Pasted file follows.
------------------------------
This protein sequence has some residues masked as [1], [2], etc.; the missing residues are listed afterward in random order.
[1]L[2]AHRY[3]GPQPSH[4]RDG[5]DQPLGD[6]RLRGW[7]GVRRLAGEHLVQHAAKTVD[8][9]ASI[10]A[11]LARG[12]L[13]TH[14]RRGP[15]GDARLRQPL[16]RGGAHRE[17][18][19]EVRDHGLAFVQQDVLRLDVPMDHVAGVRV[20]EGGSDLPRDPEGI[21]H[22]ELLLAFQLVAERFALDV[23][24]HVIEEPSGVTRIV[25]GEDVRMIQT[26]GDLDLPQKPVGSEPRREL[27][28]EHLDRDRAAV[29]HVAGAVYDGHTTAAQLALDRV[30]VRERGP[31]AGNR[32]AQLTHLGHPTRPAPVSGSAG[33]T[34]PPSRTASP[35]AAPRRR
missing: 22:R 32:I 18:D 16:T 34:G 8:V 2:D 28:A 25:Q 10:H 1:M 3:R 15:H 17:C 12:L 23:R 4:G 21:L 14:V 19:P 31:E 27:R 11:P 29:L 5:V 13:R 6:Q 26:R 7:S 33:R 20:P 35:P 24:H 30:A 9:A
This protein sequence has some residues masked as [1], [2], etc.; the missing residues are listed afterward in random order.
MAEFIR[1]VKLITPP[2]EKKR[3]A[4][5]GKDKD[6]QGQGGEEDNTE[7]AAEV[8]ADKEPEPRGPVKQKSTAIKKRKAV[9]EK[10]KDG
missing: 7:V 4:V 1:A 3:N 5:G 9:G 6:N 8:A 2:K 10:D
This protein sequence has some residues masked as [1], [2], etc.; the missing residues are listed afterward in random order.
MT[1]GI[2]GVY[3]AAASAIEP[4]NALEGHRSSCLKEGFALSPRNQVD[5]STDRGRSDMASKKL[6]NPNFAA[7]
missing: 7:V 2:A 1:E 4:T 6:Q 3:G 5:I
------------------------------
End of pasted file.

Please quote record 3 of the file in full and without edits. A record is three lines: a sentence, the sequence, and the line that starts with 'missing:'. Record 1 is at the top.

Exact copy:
This protein sequence has some residues masked as [1], [2], etc.; the missing residues are listed afterward in random order.
MT[1]GI[2]GVY[3]AAASAIEP[4]NALEGHRSSCLKEGFALSPRNQVD[5]STDRGRSDMASKKL[6]NPNFAA[7]
missing: 7:V 2:A 1:E 4:T 6:Q 3:G 5:I